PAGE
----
Another month of putting up with Johnny-come-lately fitness nuts chanting their tiresome mantra: “YagonnarunBloomsday?” I’d settle for “Ohmmmmm.” In fact, I’d settle for the whole thing going away, particularly the smug Bloomies - if it didn’t mean $8 million and change for Spokane.
That’d save the newsroom all the trouble of dreaming up new ways to polish this old chestnut. The fat guy down the street wouldn’t have a reason to look at me contemptuously as he puffs by my house in a vain attempt to “train.” And we’d all be spared the sight of expanding baby boomer bottoms jammed into Lycra.
Don’t get me wrong. I believe in exercising and have a health club card to prove it. In fact, I enjoy working out - by myself, not with 60,000 of my closest friends. Only someone who’s had one too many Gatorades and plates of spaghetti would say he’s having fun shuffling along for 3 miles behind sweaty, relentlessly cheerful Bloomies, with Generation Xers and their baby carriages nipping at his heels, waiting for the pack to thin out.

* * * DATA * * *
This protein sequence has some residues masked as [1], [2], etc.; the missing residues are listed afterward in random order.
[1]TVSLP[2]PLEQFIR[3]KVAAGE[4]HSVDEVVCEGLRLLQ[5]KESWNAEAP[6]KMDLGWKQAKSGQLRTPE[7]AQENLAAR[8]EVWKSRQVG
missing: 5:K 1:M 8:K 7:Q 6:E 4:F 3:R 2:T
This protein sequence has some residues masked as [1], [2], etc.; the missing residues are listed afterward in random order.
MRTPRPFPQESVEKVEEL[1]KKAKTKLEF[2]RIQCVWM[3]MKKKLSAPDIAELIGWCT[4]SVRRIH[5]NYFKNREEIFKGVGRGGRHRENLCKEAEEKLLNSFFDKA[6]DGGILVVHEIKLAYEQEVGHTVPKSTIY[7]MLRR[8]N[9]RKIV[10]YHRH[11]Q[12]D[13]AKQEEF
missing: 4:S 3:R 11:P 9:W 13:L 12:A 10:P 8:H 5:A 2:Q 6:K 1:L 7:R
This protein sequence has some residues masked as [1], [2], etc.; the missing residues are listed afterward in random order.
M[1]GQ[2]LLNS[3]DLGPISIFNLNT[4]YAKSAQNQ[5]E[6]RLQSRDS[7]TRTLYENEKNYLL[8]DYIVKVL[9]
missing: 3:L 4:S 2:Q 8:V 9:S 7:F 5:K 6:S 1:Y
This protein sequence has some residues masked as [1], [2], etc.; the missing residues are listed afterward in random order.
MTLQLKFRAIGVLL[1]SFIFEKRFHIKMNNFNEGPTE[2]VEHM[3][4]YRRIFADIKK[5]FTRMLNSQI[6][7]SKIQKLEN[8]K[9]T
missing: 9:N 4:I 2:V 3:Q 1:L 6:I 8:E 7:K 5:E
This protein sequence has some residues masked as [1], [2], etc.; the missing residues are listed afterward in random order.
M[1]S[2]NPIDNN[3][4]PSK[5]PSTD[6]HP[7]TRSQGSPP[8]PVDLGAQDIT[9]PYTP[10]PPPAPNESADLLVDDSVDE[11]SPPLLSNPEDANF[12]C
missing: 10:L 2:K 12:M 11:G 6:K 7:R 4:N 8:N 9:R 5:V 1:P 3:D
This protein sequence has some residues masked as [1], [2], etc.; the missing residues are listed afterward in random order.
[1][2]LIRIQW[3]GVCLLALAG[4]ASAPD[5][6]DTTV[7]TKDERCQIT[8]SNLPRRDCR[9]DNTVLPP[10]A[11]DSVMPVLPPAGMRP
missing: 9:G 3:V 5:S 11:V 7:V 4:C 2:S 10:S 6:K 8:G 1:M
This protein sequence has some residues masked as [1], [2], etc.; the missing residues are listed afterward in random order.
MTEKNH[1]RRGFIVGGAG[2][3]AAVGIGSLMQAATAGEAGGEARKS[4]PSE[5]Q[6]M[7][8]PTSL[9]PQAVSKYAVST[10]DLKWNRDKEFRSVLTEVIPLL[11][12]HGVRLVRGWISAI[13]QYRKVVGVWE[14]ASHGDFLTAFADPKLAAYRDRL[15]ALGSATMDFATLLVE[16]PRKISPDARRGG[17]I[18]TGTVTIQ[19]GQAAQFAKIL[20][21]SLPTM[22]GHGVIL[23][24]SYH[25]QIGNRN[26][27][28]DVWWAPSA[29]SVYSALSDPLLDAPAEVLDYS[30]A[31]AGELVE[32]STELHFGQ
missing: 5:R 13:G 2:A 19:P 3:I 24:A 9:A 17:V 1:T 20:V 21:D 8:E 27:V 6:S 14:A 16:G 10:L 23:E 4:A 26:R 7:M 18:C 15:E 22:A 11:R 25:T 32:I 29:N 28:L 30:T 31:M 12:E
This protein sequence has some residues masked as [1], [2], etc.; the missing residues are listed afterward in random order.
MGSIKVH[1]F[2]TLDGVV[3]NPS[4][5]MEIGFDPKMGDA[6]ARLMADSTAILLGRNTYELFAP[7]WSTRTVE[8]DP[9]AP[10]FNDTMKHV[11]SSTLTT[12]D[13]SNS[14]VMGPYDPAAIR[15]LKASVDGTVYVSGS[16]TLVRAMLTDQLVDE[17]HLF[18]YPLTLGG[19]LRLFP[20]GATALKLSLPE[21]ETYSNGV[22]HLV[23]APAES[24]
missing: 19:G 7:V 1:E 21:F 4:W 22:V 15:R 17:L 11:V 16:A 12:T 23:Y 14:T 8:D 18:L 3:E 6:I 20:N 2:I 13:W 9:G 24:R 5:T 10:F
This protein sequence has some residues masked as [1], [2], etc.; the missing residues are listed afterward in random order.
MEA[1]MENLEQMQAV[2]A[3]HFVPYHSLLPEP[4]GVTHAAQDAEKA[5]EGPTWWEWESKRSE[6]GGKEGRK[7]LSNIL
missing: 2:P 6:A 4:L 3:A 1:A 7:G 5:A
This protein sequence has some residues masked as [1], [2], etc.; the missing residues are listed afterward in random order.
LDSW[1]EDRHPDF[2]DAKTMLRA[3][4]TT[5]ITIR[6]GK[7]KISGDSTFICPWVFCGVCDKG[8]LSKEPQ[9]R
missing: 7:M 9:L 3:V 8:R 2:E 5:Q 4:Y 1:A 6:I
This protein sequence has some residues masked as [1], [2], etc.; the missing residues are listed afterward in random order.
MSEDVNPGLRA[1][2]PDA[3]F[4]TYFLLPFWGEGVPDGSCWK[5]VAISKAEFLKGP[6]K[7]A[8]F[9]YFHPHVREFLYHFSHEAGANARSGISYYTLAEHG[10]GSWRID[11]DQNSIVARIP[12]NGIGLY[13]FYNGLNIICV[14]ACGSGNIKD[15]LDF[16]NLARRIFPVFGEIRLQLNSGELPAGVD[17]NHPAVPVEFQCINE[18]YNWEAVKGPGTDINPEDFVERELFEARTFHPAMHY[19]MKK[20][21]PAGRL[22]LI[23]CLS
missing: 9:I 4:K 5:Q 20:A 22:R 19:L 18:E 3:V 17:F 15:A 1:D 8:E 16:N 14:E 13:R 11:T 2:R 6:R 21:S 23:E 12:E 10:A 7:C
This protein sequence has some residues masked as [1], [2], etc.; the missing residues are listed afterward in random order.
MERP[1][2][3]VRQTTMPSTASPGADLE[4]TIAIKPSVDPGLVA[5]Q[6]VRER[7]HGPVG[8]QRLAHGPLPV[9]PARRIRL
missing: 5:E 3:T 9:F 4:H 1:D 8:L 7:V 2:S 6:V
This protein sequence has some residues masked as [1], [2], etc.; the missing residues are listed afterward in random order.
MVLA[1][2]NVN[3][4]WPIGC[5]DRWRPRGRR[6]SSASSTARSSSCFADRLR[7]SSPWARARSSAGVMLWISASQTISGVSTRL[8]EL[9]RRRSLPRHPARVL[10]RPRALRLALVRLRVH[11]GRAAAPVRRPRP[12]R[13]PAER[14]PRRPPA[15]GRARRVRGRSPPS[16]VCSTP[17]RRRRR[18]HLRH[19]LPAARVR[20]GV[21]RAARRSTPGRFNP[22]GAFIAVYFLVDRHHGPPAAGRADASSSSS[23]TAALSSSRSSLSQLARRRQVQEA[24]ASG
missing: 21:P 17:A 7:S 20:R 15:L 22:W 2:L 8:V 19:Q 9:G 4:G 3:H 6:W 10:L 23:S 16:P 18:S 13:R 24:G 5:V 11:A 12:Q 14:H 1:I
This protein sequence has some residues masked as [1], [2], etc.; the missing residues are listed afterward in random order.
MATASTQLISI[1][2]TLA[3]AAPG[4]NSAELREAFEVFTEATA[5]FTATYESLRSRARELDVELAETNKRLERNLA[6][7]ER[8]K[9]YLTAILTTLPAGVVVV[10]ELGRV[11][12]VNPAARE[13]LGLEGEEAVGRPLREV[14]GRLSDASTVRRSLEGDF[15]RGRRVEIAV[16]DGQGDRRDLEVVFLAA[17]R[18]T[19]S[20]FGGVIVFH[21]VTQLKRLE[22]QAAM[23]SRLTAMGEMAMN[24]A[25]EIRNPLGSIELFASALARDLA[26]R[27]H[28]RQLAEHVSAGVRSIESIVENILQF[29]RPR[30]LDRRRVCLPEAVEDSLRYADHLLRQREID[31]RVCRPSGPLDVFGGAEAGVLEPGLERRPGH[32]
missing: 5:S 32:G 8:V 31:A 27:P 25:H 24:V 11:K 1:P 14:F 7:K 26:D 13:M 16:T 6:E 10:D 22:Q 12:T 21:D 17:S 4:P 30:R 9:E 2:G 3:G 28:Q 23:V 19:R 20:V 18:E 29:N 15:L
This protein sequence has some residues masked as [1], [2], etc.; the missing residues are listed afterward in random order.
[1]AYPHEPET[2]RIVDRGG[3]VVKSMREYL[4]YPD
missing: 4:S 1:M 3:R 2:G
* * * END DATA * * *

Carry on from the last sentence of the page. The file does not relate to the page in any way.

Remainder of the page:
The throng shares its pain for a crummy T-shirt you’ll be able to buy for 50 cents next year at a garage sale. And it does it for the bragging rights, of course. Bloomies, particularly the first timers, have been known to annoy fellow office workers and church buddies for weeks by reliving their 90 minutes of glory. They ignore the fact that all but a handful of us Inland Northwesterners have run, walked or crawled across that Spokane finish line.
Last year, in one of the endless string of stories we write about this overblown event, Mead High teacher Kris Dennison summed up the herd mentality as she prepared to run her first race: “You know the whole town doesn’t do it because it’s a big town, but whenever I tell people I haven’t run Bloomsday, they look at me as if I’m crazy.”
This reminds me of an Old Testament verse: “All we like sheep have run Bloomsday.” Or the pod-people perspective in “The Invasion of the Body Snatchers”: Join us and all your cares will be gone.
If I wanted to waste a nice day on a spring weekend, I’d go bowling. Or watch golf on television. Or beat my head against the wall.
Afterward, I wouldn’t bore my friends and loved ones by telling them about it.
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